|Keg Safety Alert
16 November 2012
Our colleagues at the American Brewers Association recently sent the following email regarding concerns with exploding kegs to their members. We believe that it contains important information that should also be shared with the Australian industry.
We would encourage anybody that has had any issues with exploding kegs in Australia, either plastic or stainless steel, to please contact us with the details of the incident.
We will keep you updated with any further developments in the Brewers Association’s investigation.
November 13, 2012
Dear Brewers Association member,
As many of you know, a tragic incident occurred at the Redhook Ale Brewery in New Hampshire on April 24, 2012. An employee of the brewery, Ben Harris, was killed when a plastic keg he was cleaning exploded. Since we learned of this incident, our thoughts and our hearts have gone out to Ben’s family and others affected by this tragedy. And on behalf of our members, we are committed to finding out how and why this incident happened, whether there have been other incidents of kegs exploding and whether there is a safety concern with kegs on the market.
After learning of the explosion, the Brewers Association (BA) requested information about keg design and safety from both plastic and stainless steel keg manufacturers. The BA also sought information about other incidents of exploding kegs. A number of manufacturers and brewers have provided information to us, and we welcome any additional information that our members or others may have.
Through these inquiries, we have learned of incidents of other plastic kegs exploding. While the BA does not have first-hand knowledge of these incidents, we have been told of explosions involving brand new kegs, kegs being cleaned at pressure levels below the maximum recommended by their manufacturer or kegs that simply exploded while in storage, apparently due to continued fermentation of beer that had been inadvertently left in the keg. By contrast, we have not learned of any incidents of stainless steel kegs exploding, even though stainless steel kegs have been on the market much longer and are far more widely used. Please note, keg explosion incidents may be reported to the U.S. Consumer Product Safety Commission.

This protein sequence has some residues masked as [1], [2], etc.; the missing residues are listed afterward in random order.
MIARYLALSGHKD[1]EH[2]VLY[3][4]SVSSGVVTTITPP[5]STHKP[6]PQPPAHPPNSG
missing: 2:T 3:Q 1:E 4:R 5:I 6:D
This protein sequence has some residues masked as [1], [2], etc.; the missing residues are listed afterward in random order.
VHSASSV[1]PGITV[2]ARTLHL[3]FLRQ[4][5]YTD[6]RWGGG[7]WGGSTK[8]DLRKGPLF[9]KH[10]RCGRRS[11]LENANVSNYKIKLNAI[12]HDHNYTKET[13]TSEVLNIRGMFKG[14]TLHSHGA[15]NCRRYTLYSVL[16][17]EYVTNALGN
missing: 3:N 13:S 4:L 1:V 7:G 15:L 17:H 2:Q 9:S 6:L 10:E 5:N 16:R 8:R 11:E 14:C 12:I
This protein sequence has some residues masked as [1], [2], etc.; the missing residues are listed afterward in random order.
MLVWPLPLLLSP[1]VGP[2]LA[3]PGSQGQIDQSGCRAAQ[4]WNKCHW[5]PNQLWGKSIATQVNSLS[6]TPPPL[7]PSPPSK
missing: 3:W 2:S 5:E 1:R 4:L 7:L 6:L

Any incident of a keg exploding is absolutely unacceptable. We believe kegs should be designed to prevent explosive incidents from occurring.
The federal Occupational Safety and Health Administration (OSHA), an agency which oversees workplace safety, conducted an investigation of the Redhook incident. On September 24, OSHA issued citations and fines against Redhook for certain workplace safety violations relating to the incident. While OSHA’s full report has not been released, according to the citations, OSHA found that the plastic keg had been overpressurized during cleaning, which resulted in the explosion. OSHA did not draw any conclusions as to the safety of plastic kegs. OSHA advises that brewers install air pressure regulators on their keg cleanout lines so that the air pressure does not exceed keg manufacturers’ recommended maximum.
Overpressurization is clearly an important safety concern, and brewers should take steps to prevent it. Nevertheless, despite the best efforts of the industry, it is impossible to always prevent it from happening. It will undoubtedly occur from time to time, whether due to equipment or training failures, or other reasons. Moreover, the BA has received a number of reports of exploding kegs that do not appear to involve overpressurization. The only reports we have received from brewery members appear to involve plastic kegs from a single vendor. Thus, the information we have received to date does not permit us to responsibly conclude that the risk of tragedies like the one at Redhook can be eliminated solely by a focus on overpressurization.
While we have not come to any final conclusions regarding plastic keg safety, as responsible employers, BA members cannot allow our employees to be killed or seriously injured by exploding kegs. Accordingly, the BA intends to retain expert assistance to help us, with broad industry input, to create and promulgate appropriate keg performance and safety guidelines. In addition, we will continue to collect relevant information from brewers, manufacturers, and others, and we urge you to provide us with any further information you may have.
Thank you for your support,
Bob Pease, BA Chief Operating Officer
Paul Gatza, BA Director
Chris Swersey, BA Technical Brewing Projects Coordinator